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Health care costs associated with the current U.S. opioid epidemic total an estimated $25 billion, according to the CDC. Despite having the third-highest spending in the nation (more than $1.2 billion) to confront the challenge, New York’s opioid overdose death rate has equaled or exceeded the national rate every year since 2006.
According to the New York City Department of Health and Mental Hygiene, these types of overdose deaths have increased by 56% since 2010, with the Bronx having the fastest growth rate. Staten Island, however, has the highest rate of heroin-involved overdose deaths and the highest rate of opioid analgesic-involved overdose deaths out of the five boroughs.
One promising model being used to mitigate the epidemic is the Law Enforcement Assisted Diversion (LEAD) program, an evidence-based, harm reduction-oriented program designed to reduce low-level arrests and recidivism, as well as to promote better health outcomes for participants. It focuses on improving access to services for participants in need of help for drug addiction, alcoholism, mental illness, pain management, stress alleviation, and other health-related issues. Instead of pursuing charges for certain low-level drug and criminal offenses, police officers, prosecutors, and defense attorneys work together to divert individuals from entering the maze of the criminal justice system. These individuals are then connected directly to a case manager for intensive, coordinated case management and targeted social services.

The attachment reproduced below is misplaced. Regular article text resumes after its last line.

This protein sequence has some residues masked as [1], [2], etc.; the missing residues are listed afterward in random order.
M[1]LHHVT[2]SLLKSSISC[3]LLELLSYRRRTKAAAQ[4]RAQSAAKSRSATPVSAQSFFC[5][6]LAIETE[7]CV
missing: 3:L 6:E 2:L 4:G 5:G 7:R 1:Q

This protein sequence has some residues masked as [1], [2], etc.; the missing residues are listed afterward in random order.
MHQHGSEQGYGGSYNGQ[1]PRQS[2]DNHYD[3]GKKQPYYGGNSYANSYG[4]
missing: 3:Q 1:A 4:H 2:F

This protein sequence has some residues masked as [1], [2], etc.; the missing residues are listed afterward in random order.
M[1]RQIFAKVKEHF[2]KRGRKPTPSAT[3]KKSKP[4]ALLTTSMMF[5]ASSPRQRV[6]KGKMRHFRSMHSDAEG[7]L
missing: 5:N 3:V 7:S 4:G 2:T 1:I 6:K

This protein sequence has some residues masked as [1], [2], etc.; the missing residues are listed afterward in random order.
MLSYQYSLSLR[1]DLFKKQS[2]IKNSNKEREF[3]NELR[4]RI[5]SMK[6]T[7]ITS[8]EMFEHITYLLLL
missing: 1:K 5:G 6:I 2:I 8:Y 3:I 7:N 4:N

First launched in Seattle in 2011, LEAD was recognized by the White House Domestic Policy Council in July 2015 as an implementation strategy for the President's 21st Century Policing Commission recommendations for transforming police‐community relations. It is now being piloted in Albany, the first jurisdiction on the East Coast (and only the third in the nation) to launch the program. Albany Medical Center also has invested Delivery System Reform Incentive Payment (DSRIP) program funds to pay for LEAD’s case management infrastructure.
- The impact of the opioid epidemic on New York, the LEAD model, and Albany’s experiences with implementing the program.
- Whether this model could be applied to other drug use issues or mental health issues.
- What are the broader implications of this model for policing practices and community relations.
- Roy L. Austin, Jr., Deputy Assistant to the President for Urban Affairs, Justice, & Opportunity, White House Domestic Policy Council
- Brendan Cox, Chief, Albany Police Department
- Alice Green, Executive Director, The Center for Law and Justice
- The Honorable Michael McMahon, District Attorney, Richmond County, Staten Island
- gabriel sayegh, Co-founder, Katal Center for Health, Equity, and Justice
- Brian Byrd (Moderator), Program Officer, New York State Health Foundation
All interested funders.
2:45-3:00 PM Check-in
3:00-5:00 PM Program
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